There was an “extraordinary complacency about protecting the interests of passengers” among rail bosses, regulators and government officials, notes a damning report on the summer railway shambles, which featured 46,300 timetable changes. Additionally there was a “collective system-wide failure” and a decision-making process that was “not fit for purpose”, one that has now decided that it’s a good time to hike up fares again for captive commuters.
Of course those who rely on the railways to do their jobs don’t need to be told this. They know and they are angry. And one deserving focus of their anger is Govia Thameslink Railway, (GTR) which axed 470 of its 3,880 daily services.
The fallout continues, with GTR, which runs Thameslink, Great Northern and Southern railways, now coming across as a disreputable firm that cannot be trusted to put its wrongs right. We say this noting that passengers completing large numbers of claim forms for Delay Repay compensation, based on the large numbers of delayed journeys they have suffered are being accused of fraud by GTR, presumably to wriggle out of payment. The same nasty taste in the mouth is left noting the claim experience of others who have had their claim forms returned by GTR instructing them to supply details for “journey 1” when “journey 1” doesn’t appear anywhere on the claim form. One victim we know of several unjustified refusals of this kind for the same claim has now been told that the claim has been denied because the delays to its processing, caused by GTR, has put the claim outside the 28-day period for claiming. Clever or stupid?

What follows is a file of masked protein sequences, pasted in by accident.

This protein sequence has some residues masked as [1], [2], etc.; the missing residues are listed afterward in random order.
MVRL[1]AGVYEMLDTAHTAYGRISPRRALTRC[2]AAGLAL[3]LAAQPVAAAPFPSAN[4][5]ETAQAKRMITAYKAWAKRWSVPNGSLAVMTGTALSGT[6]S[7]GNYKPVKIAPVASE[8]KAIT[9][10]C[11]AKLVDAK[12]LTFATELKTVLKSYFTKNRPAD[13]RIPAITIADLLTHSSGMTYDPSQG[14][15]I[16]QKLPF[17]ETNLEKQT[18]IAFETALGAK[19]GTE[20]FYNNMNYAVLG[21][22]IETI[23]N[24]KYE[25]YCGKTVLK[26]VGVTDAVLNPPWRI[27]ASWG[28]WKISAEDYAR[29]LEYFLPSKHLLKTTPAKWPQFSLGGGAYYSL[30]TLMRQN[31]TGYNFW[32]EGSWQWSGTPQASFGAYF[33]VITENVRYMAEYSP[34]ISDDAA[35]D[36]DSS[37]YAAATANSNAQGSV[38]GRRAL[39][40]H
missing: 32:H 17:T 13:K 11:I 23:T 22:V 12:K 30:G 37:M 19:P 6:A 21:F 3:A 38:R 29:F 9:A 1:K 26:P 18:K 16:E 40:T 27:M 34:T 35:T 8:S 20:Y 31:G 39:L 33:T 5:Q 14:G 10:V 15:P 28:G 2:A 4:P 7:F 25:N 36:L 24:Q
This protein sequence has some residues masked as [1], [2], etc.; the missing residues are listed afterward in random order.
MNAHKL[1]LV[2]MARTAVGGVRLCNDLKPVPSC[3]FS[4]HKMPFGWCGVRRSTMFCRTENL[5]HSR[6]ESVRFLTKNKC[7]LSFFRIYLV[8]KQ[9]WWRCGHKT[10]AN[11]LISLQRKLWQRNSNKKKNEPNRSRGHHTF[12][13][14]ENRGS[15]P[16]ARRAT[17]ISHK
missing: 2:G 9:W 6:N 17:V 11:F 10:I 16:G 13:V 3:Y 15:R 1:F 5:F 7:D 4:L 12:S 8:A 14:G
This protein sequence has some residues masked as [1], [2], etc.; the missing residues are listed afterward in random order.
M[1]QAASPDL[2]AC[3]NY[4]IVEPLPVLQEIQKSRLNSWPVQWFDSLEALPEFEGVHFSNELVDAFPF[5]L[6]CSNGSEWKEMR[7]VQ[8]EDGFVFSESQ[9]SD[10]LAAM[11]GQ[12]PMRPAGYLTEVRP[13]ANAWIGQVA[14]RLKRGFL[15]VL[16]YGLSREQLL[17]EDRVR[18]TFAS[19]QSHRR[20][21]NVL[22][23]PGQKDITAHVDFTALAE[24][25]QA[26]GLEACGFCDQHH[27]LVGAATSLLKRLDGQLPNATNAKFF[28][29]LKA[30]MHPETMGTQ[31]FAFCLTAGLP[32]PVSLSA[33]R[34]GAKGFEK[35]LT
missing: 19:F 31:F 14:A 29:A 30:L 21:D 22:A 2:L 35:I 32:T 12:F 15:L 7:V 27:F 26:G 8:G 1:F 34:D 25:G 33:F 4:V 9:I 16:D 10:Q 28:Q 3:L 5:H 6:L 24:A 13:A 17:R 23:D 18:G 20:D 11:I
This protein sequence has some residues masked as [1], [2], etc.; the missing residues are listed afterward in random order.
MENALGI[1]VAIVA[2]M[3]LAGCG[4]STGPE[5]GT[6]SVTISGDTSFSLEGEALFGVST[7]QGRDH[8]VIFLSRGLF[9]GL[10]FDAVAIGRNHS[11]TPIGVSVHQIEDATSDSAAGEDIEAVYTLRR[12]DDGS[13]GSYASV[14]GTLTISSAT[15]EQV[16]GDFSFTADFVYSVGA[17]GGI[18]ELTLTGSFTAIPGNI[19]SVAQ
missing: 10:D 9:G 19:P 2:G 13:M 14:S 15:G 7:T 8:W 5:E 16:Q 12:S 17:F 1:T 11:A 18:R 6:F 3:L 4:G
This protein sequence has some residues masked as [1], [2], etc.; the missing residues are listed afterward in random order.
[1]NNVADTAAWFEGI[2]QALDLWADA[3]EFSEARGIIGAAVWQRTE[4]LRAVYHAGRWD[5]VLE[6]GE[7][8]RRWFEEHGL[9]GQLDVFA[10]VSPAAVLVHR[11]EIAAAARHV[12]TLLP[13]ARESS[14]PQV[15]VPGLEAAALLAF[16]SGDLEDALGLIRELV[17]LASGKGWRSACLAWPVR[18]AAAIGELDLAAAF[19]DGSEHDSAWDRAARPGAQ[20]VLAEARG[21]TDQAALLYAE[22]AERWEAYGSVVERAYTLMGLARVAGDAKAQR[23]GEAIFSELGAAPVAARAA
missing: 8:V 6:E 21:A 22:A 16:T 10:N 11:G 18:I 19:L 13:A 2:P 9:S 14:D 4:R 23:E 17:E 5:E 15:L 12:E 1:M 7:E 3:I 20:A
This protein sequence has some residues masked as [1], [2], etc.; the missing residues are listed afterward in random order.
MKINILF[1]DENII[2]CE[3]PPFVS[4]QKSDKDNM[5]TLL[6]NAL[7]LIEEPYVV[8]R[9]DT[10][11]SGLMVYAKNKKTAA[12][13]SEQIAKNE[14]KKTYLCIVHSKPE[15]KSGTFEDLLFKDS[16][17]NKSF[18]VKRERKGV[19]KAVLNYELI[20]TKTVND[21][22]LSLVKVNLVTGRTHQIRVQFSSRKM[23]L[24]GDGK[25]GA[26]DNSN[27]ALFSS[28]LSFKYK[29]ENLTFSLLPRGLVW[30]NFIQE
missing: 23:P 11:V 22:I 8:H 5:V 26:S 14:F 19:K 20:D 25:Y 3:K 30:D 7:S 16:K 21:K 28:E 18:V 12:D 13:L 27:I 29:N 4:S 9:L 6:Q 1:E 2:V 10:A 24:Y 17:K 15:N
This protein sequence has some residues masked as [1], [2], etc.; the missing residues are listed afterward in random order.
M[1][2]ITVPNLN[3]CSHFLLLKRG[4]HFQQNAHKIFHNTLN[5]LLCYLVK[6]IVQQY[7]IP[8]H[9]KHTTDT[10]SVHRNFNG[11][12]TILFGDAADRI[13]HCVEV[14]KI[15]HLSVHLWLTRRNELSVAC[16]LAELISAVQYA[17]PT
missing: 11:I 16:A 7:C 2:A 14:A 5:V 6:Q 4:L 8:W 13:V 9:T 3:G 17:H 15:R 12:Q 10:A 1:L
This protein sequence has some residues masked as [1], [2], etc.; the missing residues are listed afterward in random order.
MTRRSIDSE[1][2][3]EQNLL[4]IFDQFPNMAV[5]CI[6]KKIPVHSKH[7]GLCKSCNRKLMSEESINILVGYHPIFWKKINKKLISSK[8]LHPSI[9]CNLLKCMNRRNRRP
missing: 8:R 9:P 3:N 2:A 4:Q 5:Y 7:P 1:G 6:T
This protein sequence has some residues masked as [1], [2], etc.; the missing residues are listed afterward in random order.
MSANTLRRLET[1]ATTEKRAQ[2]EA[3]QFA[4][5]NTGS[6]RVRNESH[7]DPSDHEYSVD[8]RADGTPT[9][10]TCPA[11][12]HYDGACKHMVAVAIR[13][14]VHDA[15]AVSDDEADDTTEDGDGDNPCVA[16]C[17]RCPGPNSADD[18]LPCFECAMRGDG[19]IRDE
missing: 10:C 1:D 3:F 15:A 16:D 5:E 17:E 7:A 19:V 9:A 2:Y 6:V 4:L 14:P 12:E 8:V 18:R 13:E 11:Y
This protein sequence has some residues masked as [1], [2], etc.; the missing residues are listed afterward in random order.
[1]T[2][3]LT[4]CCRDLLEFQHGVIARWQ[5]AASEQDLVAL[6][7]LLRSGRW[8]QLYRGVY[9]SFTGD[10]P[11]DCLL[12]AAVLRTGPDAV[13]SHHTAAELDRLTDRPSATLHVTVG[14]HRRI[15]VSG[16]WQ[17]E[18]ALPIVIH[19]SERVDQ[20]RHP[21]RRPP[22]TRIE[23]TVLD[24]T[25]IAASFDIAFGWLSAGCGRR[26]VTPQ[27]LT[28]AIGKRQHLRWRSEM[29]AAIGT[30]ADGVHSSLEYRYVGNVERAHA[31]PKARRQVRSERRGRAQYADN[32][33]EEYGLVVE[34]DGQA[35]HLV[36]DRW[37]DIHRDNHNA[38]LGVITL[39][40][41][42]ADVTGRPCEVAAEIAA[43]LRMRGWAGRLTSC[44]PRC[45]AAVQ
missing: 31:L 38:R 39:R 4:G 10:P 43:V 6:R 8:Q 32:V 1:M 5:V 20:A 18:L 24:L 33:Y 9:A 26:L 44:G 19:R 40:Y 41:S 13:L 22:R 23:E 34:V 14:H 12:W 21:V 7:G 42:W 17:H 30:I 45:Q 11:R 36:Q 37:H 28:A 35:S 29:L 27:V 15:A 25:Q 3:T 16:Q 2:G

One potentially good piece of news for passengers who don’t feel their complaints are being treated with the respect due is the creation of a new independent dispute resolution ombudsman for the railways with the power to hold train companies to account and force them out of their “extraordinary complacency”.
Let’s all hope it works, especially at GTR, where the CEO is Patrick Verwer, [email protected]